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NABat acoustic monitoring allows inferences about bat populations at multiple scales

Updated: Mar 11, 2022

North American bats face unprecedented risks from continuing and emerging threats including white-nose syndrome, wind energy development, and habitat loss. Many species of bats are thought to be recently experiencing unparalleled population declines unlike any previously observed (O’Shea et al. 2016). The North American Bat Monitoring Program (NABat) was conceived to better understand the true ecological consequences of these large-scale population reductions (Loeb et al. 2015). NABat aims is to improve the state of conservation science for the 47 species of bats shared by Canada, United States, and Mexico. To meet this objective, NABat offers standardize protocols and a unifying sample design facilitating a multi-agency, multinational, collaborative monitoring effort. A key element of NABat is cross-boundary partner coordination and sharing of limited resources for the collection of bat echolocation data. Here we provide three compelling examples of how NABat provides a convenient framework for using acoustic data to assess the potential impacts of current and future threats to North American bats across multiple spatial scales.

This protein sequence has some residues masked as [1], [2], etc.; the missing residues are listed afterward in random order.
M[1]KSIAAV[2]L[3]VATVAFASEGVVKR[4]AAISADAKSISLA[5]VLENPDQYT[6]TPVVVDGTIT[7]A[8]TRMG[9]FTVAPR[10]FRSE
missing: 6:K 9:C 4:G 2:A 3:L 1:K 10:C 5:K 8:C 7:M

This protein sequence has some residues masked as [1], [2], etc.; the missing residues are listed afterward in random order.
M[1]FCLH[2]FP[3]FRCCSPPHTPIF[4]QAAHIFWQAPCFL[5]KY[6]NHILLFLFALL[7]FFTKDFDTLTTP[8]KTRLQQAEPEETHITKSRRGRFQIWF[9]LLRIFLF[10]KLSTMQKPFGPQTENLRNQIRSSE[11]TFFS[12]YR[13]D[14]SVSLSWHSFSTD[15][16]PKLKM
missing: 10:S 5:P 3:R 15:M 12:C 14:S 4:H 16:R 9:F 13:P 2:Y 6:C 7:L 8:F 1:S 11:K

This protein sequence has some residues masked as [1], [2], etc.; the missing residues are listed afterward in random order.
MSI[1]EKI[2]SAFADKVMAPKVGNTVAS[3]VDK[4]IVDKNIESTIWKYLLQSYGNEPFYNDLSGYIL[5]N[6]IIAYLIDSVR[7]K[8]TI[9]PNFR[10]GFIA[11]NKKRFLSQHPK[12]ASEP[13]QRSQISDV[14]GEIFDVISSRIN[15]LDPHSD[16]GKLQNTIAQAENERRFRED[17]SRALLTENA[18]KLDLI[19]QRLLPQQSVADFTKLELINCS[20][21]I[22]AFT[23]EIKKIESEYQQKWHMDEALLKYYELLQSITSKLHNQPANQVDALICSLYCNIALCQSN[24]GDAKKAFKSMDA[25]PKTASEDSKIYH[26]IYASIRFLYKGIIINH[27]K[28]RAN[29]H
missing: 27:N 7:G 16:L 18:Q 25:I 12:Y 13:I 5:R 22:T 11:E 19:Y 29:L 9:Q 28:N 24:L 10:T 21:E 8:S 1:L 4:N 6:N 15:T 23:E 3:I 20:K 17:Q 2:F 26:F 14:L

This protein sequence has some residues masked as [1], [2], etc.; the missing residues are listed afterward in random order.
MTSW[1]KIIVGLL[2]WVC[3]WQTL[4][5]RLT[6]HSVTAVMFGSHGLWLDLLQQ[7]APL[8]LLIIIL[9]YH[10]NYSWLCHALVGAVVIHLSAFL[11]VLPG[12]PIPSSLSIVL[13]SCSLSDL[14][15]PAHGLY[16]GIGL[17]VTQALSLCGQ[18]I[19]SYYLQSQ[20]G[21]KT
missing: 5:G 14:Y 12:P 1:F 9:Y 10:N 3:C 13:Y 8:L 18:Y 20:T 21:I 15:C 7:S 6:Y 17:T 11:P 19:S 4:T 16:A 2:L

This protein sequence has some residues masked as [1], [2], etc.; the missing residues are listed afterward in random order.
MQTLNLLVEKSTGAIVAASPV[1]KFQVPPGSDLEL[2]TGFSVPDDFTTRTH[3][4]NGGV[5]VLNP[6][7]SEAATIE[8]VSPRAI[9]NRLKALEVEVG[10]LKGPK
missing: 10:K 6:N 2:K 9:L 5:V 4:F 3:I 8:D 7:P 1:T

Reichert, B.E., Rodhouse, T.J., Loeb, S. and Rae, J.

Bat echolocation research: A handbook for planning and conducting acoustic studies



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